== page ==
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Ivermectin is a Food and Drug Administration (FDA)-approved antiparasitic drug that is used to treat several neglected tropical diseases, including onchocerciasis, helminthiases, and scabies.1 It is also being evaluated for its potential to reduce the rate of malaria transmission by killing mosquitoes that feed on treated humans and livestock.2 For these indications, ivermectin has been widely used and is generally well tolerated.1,3 Ivermectin is not approved by the FDA for the treatment of any viral infection.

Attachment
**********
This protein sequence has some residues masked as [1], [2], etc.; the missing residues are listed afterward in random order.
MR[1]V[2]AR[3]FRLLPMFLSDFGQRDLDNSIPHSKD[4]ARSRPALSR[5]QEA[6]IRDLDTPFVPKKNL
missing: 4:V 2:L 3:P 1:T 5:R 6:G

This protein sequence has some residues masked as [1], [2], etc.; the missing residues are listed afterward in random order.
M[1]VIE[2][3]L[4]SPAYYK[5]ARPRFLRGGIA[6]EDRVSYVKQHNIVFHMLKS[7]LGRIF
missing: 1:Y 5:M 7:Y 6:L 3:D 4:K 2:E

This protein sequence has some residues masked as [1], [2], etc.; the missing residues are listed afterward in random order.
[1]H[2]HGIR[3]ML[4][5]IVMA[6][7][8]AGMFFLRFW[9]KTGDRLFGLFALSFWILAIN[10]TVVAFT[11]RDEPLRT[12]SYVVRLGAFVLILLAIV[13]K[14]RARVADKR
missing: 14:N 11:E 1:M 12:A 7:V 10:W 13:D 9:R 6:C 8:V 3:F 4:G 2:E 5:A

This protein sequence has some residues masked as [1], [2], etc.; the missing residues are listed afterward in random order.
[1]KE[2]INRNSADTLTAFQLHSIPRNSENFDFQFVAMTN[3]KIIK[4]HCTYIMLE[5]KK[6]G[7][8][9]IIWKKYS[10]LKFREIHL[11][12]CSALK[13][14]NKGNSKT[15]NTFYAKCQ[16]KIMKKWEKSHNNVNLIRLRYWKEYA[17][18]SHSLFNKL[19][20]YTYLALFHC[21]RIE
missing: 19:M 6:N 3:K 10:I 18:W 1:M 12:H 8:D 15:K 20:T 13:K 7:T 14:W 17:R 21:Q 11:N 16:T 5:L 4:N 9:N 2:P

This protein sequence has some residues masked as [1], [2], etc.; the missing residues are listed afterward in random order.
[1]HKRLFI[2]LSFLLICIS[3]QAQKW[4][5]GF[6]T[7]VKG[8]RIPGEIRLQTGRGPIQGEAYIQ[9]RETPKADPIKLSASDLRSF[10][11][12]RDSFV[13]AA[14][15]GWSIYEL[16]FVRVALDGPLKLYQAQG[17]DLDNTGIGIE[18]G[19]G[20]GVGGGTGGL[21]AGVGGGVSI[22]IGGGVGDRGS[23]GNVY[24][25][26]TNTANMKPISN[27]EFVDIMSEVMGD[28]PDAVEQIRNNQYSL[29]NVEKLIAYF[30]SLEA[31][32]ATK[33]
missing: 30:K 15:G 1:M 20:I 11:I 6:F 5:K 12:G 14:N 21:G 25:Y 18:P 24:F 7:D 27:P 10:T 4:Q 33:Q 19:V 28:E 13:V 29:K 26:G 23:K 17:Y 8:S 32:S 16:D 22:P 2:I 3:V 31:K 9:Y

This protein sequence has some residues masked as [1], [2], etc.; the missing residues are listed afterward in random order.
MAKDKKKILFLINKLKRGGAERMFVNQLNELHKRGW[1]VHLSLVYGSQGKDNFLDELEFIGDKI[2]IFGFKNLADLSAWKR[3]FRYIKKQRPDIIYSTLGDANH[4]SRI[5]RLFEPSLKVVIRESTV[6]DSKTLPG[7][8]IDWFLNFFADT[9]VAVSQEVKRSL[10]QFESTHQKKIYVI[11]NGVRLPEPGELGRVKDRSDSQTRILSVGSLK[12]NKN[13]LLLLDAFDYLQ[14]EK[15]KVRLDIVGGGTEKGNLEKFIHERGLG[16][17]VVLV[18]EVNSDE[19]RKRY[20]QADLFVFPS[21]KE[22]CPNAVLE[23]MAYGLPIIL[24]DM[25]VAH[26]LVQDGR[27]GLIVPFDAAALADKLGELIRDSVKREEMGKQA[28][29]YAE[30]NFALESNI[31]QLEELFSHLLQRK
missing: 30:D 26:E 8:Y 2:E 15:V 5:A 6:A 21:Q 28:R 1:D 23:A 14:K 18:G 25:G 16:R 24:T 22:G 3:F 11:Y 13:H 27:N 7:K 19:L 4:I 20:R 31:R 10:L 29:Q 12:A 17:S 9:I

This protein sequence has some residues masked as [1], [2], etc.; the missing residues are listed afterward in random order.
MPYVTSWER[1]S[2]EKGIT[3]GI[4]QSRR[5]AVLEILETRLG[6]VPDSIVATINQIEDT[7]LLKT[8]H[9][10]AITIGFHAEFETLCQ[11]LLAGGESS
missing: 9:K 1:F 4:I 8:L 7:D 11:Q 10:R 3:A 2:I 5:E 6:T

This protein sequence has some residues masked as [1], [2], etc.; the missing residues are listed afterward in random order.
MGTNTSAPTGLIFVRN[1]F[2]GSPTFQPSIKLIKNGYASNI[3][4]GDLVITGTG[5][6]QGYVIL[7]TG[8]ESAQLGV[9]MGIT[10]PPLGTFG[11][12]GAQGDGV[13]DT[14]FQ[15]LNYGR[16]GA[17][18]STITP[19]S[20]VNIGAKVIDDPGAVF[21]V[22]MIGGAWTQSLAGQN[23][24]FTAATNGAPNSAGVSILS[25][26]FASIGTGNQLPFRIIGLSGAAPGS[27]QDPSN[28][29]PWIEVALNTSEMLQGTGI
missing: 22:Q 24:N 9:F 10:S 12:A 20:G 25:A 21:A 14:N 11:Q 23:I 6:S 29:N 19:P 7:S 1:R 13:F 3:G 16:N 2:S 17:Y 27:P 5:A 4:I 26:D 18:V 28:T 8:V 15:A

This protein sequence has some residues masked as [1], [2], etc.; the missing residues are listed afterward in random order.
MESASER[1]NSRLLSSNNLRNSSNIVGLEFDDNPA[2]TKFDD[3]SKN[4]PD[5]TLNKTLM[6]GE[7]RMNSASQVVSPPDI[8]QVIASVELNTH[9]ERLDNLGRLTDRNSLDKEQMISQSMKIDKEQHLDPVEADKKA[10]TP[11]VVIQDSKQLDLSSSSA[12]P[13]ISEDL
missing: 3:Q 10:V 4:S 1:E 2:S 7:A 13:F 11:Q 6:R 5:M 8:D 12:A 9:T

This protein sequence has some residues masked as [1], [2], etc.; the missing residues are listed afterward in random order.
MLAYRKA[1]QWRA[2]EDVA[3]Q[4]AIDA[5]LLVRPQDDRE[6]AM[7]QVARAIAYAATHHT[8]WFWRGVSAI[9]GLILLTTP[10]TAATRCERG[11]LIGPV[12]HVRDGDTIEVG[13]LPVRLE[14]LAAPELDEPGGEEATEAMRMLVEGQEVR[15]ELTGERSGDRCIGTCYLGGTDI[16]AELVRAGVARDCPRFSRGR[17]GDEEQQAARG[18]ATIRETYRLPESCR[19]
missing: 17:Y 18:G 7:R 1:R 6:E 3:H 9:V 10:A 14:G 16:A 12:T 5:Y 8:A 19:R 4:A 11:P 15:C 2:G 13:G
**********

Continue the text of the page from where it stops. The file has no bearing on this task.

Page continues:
Reports from in vitro studies suggest that ivermectin acts by inhibiting the host importin alpha/beta-1 nuclear transport proteins, which are part of a key intracellular transport process that viruses hijack to enhance infection by suppressing the host’s antiviral response.4,5 In addition, ivermectin docking may interfere with the attachment of the severe acute respiratory syndrome coronavirus 2 (SARS-CoV-2) spike protein to the human cell membrane.6 Ivermectin is thought to be a host-directed agent, which may be the basis for its broad-spectrum activity in vitro against the viruses that cause dengue, Zika, HIV, and yellow fever.4,7-9 Despite this in vitro activity, no clinical trials have reported a clinical benefit for ivermectin in patients with these viruses. Some studies of ivermectin have also reported potential anti-inflammatory properties, which have been postulated to be beneficial in people with COVID-19.10-12